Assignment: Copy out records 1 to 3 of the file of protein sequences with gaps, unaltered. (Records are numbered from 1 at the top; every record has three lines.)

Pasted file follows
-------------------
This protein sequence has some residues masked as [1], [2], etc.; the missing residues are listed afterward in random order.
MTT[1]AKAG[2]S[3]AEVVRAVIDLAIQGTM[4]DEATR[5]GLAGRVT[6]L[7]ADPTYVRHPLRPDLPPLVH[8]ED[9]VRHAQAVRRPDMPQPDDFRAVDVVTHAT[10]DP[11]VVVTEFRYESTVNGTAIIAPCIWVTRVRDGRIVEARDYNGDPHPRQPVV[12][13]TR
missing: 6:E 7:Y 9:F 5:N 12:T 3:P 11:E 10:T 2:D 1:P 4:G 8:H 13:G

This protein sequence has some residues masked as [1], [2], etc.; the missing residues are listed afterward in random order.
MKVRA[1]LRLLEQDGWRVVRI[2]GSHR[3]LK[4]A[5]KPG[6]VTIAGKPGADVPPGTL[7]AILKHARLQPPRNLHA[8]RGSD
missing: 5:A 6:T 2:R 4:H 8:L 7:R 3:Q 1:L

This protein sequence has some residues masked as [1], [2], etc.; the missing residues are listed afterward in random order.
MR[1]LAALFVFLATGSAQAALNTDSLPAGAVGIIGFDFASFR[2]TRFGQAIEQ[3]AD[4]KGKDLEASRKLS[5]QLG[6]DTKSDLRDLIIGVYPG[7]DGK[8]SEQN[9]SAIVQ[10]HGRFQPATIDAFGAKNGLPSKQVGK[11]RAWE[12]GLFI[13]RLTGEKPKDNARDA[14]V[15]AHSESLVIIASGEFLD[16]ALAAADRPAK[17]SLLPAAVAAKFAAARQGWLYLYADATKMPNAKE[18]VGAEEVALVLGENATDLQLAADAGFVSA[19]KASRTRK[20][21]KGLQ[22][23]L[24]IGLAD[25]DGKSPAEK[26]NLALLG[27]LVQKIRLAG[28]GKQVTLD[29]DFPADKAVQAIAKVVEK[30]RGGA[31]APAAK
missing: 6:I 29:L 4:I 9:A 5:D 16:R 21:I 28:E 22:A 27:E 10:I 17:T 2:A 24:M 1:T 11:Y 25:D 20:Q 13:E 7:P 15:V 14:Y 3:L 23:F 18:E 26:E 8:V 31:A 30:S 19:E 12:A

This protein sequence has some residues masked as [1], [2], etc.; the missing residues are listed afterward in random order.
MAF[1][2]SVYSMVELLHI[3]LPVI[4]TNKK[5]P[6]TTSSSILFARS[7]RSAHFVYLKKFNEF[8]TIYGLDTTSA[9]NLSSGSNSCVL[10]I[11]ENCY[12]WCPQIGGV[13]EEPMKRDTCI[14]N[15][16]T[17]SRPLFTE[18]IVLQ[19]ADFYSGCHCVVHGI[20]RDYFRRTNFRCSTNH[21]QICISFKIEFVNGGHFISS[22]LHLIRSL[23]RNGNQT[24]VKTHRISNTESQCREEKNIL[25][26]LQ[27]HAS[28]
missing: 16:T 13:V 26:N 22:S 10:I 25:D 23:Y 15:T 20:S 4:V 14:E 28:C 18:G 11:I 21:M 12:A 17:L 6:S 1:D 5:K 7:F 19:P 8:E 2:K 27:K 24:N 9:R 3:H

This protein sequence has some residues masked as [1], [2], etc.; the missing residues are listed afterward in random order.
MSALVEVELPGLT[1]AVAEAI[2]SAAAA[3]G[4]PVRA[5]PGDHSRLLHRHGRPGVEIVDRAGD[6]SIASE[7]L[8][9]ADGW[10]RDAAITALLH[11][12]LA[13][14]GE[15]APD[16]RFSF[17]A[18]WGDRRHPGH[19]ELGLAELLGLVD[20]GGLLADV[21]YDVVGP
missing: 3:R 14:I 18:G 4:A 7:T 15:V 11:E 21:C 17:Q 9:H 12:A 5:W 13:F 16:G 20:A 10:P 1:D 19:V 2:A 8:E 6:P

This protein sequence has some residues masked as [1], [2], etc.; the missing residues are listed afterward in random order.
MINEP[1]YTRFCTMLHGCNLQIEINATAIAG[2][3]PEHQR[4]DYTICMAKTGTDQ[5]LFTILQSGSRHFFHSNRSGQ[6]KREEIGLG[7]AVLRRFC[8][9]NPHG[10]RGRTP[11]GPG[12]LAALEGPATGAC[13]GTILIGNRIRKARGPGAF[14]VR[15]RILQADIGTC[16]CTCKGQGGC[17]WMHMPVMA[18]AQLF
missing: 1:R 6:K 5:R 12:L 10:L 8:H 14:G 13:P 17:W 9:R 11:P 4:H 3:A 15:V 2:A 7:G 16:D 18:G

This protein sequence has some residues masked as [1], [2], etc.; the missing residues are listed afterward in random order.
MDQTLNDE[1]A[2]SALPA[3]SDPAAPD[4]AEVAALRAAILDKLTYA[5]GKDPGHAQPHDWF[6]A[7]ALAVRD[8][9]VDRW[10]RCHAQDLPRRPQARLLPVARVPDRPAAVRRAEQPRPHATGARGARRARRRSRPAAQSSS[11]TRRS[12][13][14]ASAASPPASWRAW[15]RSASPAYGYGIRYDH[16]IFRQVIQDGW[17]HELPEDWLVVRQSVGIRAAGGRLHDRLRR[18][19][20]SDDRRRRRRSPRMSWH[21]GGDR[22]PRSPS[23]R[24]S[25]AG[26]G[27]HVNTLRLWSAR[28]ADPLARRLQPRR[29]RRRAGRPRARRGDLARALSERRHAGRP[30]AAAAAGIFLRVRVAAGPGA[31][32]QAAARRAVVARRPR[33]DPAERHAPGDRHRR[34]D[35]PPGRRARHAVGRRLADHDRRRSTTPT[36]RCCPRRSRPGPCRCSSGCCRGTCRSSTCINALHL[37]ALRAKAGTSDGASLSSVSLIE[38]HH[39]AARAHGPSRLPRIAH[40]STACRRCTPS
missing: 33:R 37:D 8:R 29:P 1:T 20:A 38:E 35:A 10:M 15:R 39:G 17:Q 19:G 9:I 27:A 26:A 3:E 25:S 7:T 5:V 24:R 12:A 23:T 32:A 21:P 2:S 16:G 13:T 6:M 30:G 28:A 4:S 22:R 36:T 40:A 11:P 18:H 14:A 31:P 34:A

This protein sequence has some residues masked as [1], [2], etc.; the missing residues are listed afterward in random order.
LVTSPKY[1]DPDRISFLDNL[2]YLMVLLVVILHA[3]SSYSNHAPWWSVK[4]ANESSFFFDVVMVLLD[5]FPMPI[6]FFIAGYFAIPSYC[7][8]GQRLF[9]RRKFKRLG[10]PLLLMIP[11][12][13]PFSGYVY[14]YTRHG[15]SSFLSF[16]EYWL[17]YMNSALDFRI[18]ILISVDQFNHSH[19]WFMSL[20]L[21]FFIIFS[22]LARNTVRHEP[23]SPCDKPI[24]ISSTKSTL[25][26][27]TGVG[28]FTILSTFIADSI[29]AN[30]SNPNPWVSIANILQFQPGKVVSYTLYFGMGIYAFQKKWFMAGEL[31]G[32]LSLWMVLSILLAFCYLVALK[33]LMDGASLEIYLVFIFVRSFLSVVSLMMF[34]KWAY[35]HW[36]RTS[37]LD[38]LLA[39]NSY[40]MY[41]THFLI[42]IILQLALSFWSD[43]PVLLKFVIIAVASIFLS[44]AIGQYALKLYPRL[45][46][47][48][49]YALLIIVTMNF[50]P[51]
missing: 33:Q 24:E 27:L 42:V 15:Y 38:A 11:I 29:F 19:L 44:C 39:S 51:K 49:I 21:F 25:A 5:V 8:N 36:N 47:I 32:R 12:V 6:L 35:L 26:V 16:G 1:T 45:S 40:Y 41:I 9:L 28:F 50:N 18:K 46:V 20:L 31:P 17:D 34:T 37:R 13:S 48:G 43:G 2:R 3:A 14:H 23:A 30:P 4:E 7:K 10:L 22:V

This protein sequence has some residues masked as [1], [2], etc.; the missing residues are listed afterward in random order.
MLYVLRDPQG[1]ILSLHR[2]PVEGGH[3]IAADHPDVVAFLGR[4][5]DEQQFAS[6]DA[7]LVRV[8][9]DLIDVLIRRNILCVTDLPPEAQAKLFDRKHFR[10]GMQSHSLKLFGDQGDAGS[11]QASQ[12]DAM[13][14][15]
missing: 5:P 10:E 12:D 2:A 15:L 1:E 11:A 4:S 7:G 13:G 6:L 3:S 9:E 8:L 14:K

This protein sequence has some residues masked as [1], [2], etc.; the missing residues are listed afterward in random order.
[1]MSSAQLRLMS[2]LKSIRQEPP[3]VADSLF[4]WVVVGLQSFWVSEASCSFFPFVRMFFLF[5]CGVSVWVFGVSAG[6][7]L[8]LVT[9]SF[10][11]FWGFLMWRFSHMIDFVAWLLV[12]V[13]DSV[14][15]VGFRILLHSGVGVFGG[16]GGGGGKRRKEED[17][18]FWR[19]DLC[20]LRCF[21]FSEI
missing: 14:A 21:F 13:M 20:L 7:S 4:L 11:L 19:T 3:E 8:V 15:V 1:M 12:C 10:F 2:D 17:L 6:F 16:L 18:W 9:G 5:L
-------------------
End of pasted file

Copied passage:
This protein sequence has some residues masked as [1], [2], etc.; the missing residues are listed afterward in random order.
MTT[1]AKAG[2]S[3]AEVVRAVIDLAIQGTM[4]DEATR[5]GLAGRVT[6]L[7]ADPTYVRHPLRPDLPPLVH[8]ED[9]VRHAQAVRRPDMPQPDDFRAVDVVTHAT[10]DP[11]VVVTEFRYESTVNGTAIIAPCIWVTRVRDGRIVEARDYNGDPHPRQPVV[12][13]TR
missing: 6:E 7:Y 9:F 5:N 12:T 3:P 11:E 10:T 2:D 1:P 4:G 8:H 13:G

This protein sequence has some residues masked as [1], [2], etc.; the missing residues are listed afterward in random order.
MKVRA[1]LRLLEQDGWRVVRI[2]GSHR[3]LK[4]A[5]KPG[6]VTIAGKPGADVPPGTL[7]AILKHARLQPPRNLHA[8]RGSD
missing: 5:A 6:T 2:R 4:H 8:L 7:R 3:Q 1:L

This protein sequence has some residues masked as [1], [2], etc.; the missing residues are listed afterward in random order.
MR[1]LAALFVFLATGSAQAALNTDSLPAGAVGIIGFDFASFR[2]TRFGQAIEQ[3]AD[4]KGKDLEASRKLS[5]QLG[6]DTKSDLRDLIIGVYPG[7]DGK[8]SEQN[9]SAIVQ[10]HGRFQPATIDAFGAKNGLPSKQVGK[11]RAWE[12]GLFI[13]RLTGEKPKDNARDA[14]V[15]AHSESLVIIASGEFLD[16]ALAAADRPAK[17]SLLPAAVAAKFAAARQGWLYLYADATKMPNAKE[18]VGAEEVALVLGENATDLQLAADAGFVSA[19]KASRTRK[20][21]KGLQ[22][23]L[24]IGLAD[25]DGKSPAEK[26]NLALLG[27]LVQKIRLAG[28]GKQVTLD[29]DFPADKAVQAIAKVVEK[30]RGGA[31]APAAK
missing: 6:I 29:L 4:I 9:A 5:D 16:R 21:I 28:E 22:A 27:E 10:I 17:T 2:A 24:M 1:T 11:Y 25:D 20:Q 13:E 7:P 15:V 14:Y 3:L 23:F 18:E 26:E 8:V 31:A 30:S 19:E 12:A